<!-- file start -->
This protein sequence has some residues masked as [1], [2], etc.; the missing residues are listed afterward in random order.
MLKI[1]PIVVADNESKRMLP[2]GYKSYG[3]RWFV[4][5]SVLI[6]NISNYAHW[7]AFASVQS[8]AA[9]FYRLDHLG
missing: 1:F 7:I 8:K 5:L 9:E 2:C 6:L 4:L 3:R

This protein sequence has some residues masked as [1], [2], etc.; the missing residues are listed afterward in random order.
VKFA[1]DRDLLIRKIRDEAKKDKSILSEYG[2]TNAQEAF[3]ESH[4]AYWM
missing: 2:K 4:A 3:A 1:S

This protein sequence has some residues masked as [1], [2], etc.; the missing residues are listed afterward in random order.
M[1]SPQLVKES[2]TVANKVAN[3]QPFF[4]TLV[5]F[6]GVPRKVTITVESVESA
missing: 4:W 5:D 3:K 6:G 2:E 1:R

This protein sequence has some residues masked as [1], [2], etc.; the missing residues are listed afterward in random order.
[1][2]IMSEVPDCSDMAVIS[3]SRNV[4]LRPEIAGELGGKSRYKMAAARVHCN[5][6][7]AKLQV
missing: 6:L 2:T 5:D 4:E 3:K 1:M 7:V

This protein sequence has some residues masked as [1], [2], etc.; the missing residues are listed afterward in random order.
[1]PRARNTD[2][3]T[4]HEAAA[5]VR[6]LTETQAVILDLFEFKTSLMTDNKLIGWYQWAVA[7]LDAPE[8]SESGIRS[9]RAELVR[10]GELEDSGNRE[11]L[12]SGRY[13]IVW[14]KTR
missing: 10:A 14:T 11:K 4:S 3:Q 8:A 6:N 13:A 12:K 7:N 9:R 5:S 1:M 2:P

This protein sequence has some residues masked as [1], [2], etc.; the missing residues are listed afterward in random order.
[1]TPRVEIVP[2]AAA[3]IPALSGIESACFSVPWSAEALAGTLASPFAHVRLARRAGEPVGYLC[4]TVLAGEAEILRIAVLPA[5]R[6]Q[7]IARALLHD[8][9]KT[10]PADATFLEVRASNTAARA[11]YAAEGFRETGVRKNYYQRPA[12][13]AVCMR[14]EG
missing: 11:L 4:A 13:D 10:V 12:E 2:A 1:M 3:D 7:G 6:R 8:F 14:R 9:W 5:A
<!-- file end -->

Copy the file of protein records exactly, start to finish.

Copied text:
This protein sequence has some residues masked as [1], [2], etc.; the missing residues are listed afterward in random order.
MLKI[1]PIVVADNESKRMLP[2]GYKSYG[3]RWFV[4][5]SVLI[6]NISNYAHW[7]AFASVQS[8]AA[9]FYRLDHLG
missing: 1:F 7:I 8:K 5:L 9:E 2:C 6:L 4:L 3:R

This protein sequence has some residues masked as [1], [2], etc.; the missing residues are listed afterward in random order.
VKFA[1]DRDLLIRKIRDEAKKDKSILSEYG[2]TNAQEAF[3]ESH[4]AYWM
missing: 2:K 4:A 3:A 1:S

This protein sequence has some residues masked as [1], [2], etc.; the missing residues are listed afterward in random order.
M[1]SPQLVKES[2]TVANKVAN[3]QPFF[4]TLV[5]F[6]GVPRKVTITVESVESA
missing: 4:W 5:D 3:K 6:G 2:E 1:R

This protein sequence has some residues masked as [1], [2], etc.; the missing residues are listed afterward in random order.
[1][2]IMSEVPDCSDMAVIS[3]SRNV[4]LRPEIAGELGGKSRYKMAAARVHCN[5][6][7]AKLQV
missing: 6:L 2:T 5:D 4:E 3:K 1:M 7:V

This protein sequence has some residues masked as [1], [2], etc.; the missing residues are listed afterward in random order.
[1]PRARNTD[2][3]T[4]HEAAA[5]VR[6]LTETQAVILDLFEFKTSLMTDNKLIGWYQWAVA[7]LDAPE[8]SESGIRS[9]RAELVR[10]GELEDSGNRE[11]L[12]SGRY[13]IVW[14]KTR
missing: 10:A 14:T 11:K 4:S 3:Q 8:A 6:N 13:A 12:K 7:N 9:R 5:S 1:M 2:P

This protein sequence has some residues masked as [1], [2], etc.; the missing residues are listed afterward in random order.
[1]TPRVEIVP[2]AAA[3]IPALSGIESACFSVPWSAEALAGTLASPFAHVRLARRAGEPVGYLC[4]TVLAGEAEILRIAVLPA[5]R[6]Q[7]IARALLHD[8][9]KT[10]PADATFLEVRASNTAARA[11]YAAEGFRETGVRKNYYQRPA[12][13]AVCMR[14]EG
missing: 11:L 4:A 13:D 10:V 12:E 2:A 1:M 3:D 7:G 6:R 8:F 14:R 9:W 5:A